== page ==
I have never owned a landline phone in my life. Cell phones are pretty much better in every way, and around the world, many people who could never have a phone before, because running the wires for landline phones was so expensive, now have a cell phone as a first phone. Look towards India or Mexico.

    A cell phone is not some luxury-model phone, it’s now the standard type of phone, with the landline phone quickly going the way of the typewriter.

  64. Eugene Krabs says 05 May 2009 at 10:36

    Ah, I carry a Tracfone. My phone bill last month was about $2.70. Yes, I don’t use a whole lot, but that’s also why a pre-pay phone makes so much sense for me.

    I’ve been evangelizing this for quite a while myself, but I’m glad I’m not the only one.

  65. NatalieMac says 05 May 2009 at 10:36

    Prepaid plans are definitely a big cost savings for low-volume users. I saved a ton of money on cell phone fees when I switched from a contract to a pre-paid service. Since then, I’ve decided to give up a land line, and my cell phone is my only phone, so I’m back on a contract.

    The biggest hassle was that prepaid cell phones don’t have the same rules as contract cell phones, so you don’t get to keep your same phone number.

  66. Johan Ericsson says 05 May 2009 at 10:38

    +1 recomendation for Page Plus.

    This prepaid service uses the Verizon network. You can activate any Verizon phone on it.

    At 6cents per minute, it is cheaper than many contract plans.

    I’ve been using them for a couple of years and have saved hundreds of dollars with them.

    There is a vibrant user group at Howardforums.com for Page Plus.

  67. Cathy says 05 May 2009 at 10:41

    Prepaid was definitely the way to go for me. For my usage, I couldn’t downsize. It wouldn’t save me any money. I highly recommend T-mobile’s pay as you go plan. Incredibly low hassle, and they give you 10% bonus minutes for paying for a 1000 minutes. The minutes don’t expire for a year, which is much better than many other competitors.

    I wrote about why I decided to switch here: http://rainydaypennies.net/2009/04/saving-money-on-mobile-phones-pay-as-you-go-plans/

    I’d love to have an iPhone, but I don’t want to pay for a contract plan again. I like the prepaid so much better. I hope the growing popularity of prepaid plans will make the mobile phone companies drop the restrictive contract plans.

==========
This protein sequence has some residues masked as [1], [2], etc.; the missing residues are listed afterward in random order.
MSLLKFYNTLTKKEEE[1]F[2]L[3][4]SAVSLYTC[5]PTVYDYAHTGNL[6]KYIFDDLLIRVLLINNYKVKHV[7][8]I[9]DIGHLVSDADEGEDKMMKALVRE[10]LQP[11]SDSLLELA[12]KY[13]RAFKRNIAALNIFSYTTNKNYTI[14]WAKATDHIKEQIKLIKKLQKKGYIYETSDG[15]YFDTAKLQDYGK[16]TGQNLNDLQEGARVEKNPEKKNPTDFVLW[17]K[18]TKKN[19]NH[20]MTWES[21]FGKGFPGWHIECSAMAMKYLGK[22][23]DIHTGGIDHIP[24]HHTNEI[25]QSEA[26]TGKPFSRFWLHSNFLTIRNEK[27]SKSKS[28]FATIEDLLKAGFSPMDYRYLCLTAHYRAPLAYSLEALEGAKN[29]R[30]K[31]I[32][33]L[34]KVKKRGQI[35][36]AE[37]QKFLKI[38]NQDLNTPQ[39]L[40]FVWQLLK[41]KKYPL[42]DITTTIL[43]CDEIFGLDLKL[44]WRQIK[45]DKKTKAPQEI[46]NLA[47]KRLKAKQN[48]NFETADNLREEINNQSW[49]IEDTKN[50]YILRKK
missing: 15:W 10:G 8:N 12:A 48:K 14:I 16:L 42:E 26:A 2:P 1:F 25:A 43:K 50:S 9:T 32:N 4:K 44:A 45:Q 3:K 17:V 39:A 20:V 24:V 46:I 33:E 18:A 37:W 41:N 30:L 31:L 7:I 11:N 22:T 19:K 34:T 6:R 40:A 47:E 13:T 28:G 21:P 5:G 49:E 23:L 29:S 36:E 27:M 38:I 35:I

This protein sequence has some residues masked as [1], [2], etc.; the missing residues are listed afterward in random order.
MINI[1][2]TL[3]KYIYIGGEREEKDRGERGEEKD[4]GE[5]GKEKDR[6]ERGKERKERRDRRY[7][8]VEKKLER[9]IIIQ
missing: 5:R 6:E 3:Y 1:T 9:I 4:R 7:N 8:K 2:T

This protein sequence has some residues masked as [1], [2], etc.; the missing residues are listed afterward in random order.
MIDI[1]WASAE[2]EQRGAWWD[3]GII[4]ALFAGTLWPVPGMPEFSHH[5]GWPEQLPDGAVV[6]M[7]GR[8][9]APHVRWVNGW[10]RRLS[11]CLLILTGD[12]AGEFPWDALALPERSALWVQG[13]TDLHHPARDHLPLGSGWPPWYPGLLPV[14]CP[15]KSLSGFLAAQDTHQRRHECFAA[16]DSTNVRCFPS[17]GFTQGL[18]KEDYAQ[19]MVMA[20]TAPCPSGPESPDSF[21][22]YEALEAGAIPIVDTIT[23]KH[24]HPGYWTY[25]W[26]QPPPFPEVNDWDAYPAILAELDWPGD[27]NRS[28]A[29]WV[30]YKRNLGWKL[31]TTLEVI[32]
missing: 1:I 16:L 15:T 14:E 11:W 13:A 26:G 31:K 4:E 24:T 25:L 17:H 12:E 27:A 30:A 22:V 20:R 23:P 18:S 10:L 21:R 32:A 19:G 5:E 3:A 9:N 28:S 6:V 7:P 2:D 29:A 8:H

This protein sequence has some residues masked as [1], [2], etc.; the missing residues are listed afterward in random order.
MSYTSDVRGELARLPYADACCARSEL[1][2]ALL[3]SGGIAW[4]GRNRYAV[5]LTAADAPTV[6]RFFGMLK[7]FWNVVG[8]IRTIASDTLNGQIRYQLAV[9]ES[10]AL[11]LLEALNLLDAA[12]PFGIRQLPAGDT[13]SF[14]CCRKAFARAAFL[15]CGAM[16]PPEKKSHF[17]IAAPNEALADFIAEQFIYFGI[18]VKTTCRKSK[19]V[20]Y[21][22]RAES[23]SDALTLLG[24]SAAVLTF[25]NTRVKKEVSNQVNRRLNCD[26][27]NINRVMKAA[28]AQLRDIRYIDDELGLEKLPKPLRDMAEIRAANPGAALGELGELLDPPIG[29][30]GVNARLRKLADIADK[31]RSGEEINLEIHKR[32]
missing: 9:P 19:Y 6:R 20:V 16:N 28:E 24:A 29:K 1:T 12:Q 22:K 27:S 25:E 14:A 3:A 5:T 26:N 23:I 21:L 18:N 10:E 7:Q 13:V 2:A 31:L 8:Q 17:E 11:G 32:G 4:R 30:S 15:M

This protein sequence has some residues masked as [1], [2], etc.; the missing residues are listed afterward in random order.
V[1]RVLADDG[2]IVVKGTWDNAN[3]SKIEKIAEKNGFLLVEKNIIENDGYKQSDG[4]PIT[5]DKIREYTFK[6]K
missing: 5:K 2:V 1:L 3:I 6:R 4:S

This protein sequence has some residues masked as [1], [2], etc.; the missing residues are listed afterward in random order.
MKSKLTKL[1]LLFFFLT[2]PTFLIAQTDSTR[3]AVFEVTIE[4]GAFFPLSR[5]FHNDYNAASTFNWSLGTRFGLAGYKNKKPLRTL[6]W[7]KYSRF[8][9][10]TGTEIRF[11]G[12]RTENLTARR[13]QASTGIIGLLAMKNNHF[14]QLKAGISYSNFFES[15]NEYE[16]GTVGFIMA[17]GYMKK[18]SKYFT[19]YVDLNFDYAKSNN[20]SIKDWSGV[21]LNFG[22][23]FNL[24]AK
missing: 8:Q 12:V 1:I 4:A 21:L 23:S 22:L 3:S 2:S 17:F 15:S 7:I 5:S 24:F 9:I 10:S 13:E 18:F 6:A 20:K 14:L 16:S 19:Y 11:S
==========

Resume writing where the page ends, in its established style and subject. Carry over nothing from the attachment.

68. Anne says 05 May 2009 at 10:45

    Kam in #53, I saw the same article this morning. It’s really interesting!

    I use my cell as my only phone and have been quite happy with Sprint for the last 8 or 9 years. Like JD said the biggest barrier for me is understanding what’s different. My monthly bill is only $35 and I get nice benefits like unlimited nights, unlimited after 7 p.m. (Sprint is the only carrier left that lets you buy that down).

    The Bits post this a.m. helped a little, it looks like Sprint’s prepaid phones are on the Nextel network almost exclusively. I really hope as prepaid gets more press that it’ll be easier to understand the nitty gritty (not just price) differences between contracts and prepaid.

  69. The Happy Rock says 05 May 2009 at 10:53

    I will put in a vote for Virgin mobile. We dropped our bills from $400 a year for one phone to about $200 a year for two prepaid phones at Virgin mobile. We ARE low minute users though. I think when I did the numbers last that the breakeven for prepaid being worth it was just around 200 minutes a month.

    Here was my article from a while back where I did the prepaid calculations.

  70. wolfgirl says 05 May 2009 at 10:55

    We dropped our landline several years ago. Having a cellphone is required for many of the contracts my husband does. A laptop computer is quickly becoming a requirement also.

  71. Amber says 05 May 2009 at 11:07

    For those who are interested in prepaid but are really heavy text/internet/email users, maybe consider getting a Sidekick from T-Mobile. They do a prepaid plan that is unlimited everything except minutes for $1/day. So thirty bucks a month if you don’t use minutes.

    I had it for a while and absolutely loved it.

  72. DebtGoal says 05 May 2009 at 11:12

    I still meet individuals and even families that use cell phones in conjunction with land lines in their private homes. Why not just get rid of land lines completely? It’s extra money going out the door each month.

  73. J says 05 May 2009 at 11:13

    I disagree about the “kids and phones” comment, mostly because I can’t imagine doing everything I did in high school without either a cell phone, or parents that were lenient to the point of neglect. I went to a high school that was far away from my home, and took the subway so I needed to be picked up at a slightly different time every day. I was also involved with a million activities that were scheduled on a complicated schedule, so it was much easier to let my parents know that I wasn’t dead in a ditch somewhere with a cell phone rather than searching the streets for a payphone, or mooching a phone off of a friend. On the notes of prepaid phones, I had one of those back in 01′-02′ ish, and it was simply not as good as a phone with a plan. Everytime I made a call I had to listen through a very slow pre-recorded message telling me how many minutes I had left (which used up at least a minute!) Do prepaid phones still do that? It was really a waste of time and minutes. Also, I could not keep my number when I switched to a plan, even keeping the same provider.